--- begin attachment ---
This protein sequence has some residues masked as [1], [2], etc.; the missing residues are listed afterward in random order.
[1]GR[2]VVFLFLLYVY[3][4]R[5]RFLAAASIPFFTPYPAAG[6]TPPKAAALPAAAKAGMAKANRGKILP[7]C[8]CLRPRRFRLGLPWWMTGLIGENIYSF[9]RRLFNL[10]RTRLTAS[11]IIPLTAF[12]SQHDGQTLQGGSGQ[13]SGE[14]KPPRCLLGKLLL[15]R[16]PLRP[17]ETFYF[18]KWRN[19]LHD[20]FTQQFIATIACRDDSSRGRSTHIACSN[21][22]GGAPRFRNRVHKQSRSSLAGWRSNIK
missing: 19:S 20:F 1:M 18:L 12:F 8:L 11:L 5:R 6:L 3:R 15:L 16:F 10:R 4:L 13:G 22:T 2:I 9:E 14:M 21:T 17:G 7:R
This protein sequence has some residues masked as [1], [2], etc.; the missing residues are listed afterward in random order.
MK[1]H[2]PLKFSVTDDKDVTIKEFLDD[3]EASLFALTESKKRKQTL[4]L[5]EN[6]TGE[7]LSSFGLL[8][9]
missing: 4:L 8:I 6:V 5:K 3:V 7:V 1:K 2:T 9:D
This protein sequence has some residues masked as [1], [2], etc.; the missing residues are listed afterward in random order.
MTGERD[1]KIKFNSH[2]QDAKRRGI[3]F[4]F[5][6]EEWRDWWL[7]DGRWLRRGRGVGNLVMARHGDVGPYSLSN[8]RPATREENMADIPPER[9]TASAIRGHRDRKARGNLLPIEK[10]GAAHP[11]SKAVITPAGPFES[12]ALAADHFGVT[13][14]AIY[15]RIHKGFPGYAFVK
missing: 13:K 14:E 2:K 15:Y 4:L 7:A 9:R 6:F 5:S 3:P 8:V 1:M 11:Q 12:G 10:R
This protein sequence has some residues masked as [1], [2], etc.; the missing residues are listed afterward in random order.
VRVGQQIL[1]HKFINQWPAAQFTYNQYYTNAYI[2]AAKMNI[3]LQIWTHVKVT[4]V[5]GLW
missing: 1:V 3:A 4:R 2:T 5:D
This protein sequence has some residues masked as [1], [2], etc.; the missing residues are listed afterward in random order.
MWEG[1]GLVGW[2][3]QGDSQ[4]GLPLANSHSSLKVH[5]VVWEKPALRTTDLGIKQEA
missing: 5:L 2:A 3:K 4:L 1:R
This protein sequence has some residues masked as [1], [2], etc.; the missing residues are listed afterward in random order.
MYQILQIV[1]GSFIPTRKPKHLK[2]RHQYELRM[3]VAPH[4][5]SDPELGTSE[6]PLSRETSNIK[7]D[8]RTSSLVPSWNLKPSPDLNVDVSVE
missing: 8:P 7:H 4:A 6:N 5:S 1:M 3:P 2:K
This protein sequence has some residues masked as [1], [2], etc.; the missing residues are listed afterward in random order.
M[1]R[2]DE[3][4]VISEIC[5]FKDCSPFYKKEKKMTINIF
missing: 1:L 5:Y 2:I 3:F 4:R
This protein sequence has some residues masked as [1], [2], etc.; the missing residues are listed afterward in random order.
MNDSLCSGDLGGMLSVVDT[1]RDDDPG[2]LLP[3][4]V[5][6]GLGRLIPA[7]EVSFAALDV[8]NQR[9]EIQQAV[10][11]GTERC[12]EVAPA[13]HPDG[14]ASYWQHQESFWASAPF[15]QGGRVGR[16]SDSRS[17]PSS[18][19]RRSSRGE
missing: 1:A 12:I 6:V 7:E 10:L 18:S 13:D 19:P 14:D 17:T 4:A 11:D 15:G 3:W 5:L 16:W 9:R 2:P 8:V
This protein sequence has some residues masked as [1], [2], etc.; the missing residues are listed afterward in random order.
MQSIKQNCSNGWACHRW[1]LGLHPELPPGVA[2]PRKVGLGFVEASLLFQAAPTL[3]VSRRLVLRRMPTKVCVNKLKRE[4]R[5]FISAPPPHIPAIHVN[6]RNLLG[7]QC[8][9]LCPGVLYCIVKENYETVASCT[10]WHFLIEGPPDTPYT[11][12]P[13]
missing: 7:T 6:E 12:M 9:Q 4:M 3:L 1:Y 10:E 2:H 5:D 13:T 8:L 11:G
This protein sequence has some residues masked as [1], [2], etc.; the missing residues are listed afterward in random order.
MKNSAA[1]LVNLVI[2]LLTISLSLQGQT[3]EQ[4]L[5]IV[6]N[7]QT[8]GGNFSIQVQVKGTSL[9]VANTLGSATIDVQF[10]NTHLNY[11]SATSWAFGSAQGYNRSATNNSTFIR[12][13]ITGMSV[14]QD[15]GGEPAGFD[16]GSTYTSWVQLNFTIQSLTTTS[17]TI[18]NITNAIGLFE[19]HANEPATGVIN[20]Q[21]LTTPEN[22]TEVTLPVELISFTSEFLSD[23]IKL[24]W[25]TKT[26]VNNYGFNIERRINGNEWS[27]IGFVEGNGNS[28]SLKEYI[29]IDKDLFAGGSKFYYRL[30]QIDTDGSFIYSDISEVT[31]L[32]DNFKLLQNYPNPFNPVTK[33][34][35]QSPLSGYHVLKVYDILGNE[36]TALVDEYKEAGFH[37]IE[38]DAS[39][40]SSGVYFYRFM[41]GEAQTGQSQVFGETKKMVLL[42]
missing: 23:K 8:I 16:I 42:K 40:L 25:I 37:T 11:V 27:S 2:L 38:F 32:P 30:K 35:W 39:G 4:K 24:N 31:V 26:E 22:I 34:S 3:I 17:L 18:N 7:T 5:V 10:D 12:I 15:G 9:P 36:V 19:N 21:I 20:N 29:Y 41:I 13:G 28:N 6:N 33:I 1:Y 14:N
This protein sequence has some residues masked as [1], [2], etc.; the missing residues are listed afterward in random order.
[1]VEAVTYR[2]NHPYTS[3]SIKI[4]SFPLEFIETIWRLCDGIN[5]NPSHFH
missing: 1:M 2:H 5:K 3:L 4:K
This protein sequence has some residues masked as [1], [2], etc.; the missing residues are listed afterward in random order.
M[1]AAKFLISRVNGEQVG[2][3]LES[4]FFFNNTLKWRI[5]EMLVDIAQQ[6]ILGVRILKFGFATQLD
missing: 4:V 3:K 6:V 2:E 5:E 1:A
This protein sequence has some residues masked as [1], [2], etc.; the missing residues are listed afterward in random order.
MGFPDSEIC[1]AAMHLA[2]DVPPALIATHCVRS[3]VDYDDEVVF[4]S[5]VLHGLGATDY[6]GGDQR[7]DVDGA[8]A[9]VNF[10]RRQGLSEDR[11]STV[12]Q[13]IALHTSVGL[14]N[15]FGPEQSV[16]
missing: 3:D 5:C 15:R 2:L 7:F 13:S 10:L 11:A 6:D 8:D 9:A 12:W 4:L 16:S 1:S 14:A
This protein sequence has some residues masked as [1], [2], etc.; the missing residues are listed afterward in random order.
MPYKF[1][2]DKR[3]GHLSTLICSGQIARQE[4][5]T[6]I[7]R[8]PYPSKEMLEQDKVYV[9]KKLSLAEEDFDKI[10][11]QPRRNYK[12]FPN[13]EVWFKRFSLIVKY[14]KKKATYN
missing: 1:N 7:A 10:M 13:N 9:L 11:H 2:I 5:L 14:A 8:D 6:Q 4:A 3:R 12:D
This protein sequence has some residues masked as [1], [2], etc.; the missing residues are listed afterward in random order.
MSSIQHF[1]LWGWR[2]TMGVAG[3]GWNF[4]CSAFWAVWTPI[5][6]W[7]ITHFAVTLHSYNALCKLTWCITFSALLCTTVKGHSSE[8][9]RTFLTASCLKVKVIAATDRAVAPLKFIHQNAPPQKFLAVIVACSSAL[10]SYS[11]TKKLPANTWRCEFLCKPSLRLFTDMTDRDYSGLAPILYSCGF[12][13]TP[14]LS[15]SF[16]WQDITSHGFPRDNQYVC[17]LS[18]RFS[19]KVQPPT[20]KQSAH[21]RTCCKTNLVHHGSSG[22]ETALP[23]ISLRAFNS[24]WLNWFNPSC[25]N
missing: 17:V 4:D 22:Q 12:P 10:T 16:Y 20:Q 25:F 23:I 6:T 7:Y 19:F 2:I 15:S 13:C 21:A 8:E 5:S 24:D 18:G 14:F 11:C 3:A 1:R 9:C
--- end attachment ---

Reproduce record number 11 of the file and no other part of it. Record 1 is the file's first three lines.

This protein sequence has some residues masked as [1], [2], etc.; the missing residues are listed afterward in random order.
[1]VEAVTYR[2]NHPYTS[3]SIKI[4]SFPLEFIETIWRLCDGIN[5]NPSHFH
missing: 1:M 2:H 5:K 3:L 4:K